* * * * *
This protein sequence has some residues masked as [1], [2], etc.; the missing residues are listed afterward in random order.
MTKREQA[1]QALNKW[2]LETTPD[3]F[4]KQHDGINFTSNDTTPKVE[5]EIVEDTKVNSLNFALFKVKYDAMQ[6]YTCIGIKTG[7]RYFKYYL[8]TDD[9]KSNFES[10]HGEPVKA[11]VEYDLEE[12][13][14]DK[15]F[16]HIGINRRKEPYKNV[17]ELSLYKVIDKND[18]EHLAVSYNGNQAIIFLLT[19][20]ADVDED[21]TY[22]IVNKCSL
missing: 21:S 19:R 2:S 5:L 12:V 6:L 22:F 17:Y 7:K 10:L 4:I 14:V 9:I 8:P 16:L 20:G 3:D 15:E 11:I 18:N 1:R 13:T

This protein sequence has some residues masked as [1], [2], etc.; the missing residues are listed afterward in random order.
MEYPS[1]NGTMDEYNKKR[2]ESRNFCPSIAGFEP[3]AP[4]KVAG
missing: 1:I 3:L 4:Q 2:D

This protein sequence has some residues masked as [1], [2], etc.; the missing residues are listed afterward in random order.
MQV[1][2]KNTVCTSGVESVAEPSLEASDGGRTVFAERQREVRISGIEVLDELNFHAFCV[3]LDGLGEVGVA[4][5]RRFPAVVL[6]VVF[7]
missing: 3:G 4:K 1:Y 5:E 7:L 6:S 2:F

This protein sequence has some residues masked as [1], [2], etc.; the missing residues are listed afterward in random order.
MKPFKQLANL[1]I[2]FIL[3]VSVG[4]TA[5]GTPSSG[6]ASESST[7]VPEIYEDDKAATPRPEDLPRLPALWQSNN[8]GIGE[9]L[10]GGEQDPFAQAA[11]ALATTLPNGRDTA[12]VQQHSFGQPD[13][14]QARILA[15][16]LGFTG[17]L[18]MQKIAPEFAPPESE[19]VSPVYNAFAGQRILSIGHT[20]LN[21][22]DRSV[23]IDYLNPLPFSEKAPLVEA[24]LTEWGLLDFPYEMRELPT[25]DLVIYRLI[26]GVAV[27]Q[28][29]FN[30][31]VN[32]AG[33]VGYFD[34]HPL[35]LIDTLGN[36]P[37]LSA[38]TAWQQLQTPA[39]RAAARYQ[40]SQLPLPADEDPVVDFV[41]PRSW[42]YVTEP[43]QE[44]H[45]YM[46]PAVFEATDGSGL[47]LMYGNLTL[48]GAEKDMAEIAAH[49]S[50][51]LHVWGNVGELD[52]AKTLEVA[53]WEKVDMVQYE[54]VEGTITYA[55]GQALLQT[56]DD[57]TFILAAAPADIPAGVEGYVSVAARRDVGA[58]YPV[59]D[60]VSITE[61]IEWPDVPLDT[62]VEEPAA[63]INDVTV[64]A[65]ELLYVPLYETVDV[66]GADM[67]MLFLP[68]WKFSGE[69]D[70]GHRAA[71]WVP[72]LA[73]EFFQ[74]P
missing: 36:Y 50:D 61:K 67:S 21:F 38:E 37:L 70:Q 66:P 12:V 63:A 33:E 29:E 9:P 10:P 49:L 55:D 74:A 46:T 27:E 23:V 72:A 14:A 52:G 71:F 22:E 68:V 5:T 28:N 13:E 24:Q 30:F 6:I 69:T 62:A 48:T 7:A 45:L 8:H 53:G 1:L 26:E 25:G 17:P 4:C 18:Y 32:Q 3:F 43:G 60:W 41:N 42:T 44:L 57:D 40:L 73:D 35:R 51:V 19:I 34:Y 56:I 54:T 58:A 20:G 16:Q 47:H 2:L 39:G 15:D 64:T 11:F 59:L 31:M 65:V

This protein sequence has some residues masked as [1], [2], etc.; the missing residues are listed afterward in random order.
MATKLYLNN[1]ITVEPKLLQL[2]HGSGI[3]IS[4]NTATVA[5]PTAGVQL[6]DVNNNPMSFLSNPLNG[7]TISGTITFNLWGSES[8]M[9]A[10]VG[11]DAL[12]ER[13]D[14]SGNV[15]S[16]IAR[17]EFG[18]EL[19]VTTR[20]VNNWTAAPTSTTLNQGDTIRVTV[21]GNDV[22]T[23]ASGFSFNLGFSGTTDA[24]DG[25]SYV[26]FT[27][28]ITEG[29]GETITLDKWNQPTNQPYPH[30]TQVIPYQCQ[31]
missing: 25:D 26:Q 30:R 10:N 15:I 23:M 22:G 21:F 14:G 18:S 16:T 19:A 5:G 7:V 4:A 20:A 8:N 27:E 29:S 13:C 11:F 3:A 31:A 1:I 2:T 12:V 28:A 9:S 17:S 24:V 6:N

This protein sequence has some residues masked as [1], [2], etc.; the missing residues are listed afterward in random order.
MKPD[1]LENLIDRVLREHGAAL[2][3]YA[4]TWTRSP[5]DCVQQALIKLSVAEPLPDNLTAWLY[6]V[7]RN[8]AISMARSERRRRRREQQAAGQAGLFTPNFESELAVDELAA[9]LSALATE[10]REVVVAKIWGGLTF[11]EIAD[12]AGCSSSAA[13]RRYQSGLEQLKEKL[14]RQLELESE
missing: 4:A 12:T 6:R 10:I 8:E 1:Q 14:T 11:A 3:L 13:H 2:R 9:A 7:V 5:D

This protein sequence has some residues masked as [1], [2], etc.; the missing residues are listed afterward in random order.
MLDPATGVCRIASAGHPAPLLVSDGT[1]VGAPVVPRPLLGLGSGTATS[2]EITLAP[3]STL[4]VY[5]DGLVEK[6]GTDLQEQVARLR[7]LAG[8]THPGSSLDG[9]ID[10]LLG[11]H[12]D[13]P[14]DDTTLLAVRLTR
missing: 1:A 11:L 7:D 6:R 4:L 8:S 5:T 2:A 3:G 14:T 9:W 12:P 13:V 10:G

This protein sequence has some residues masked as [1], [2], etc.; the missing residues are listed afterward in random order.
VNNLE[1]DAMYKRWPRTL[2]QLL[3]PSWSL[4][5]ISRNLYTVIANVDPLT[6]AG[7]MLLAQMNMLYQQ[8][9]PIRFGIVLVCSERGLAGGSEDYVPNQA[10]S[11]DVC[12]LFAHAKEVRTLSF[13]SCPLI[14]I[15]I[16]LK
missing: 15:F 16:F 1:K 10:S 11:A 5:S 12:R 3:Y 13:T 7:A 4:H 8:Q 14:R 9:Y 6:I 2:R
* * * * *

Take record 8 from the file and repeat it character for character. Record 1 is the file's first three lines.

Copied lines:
This protein sequence has some residues masked as [1], [2], etc.; the missing residues are listed afterward in random order.
VNNLE[1]DAMYKRWPRTL[2]QLL[3]PSWSL[4][5]ISRNLYTVIANVDPLT[6]AG[7]MLLAQMNMLYQQ[8][9]PIRFGIVLVCSERGLAGGSEDYVPNQA[10]S[11]DVC[12]LFAHAKEVRTLSF[13]SCPLI[14]I[15]I[16]LK
missing: 15:F 16:F 1:K 10:S 11:A 5:S 12:R 3:Y 13:T 7:A 4:H 8:Q 14:R 9:Y 6:I 2:R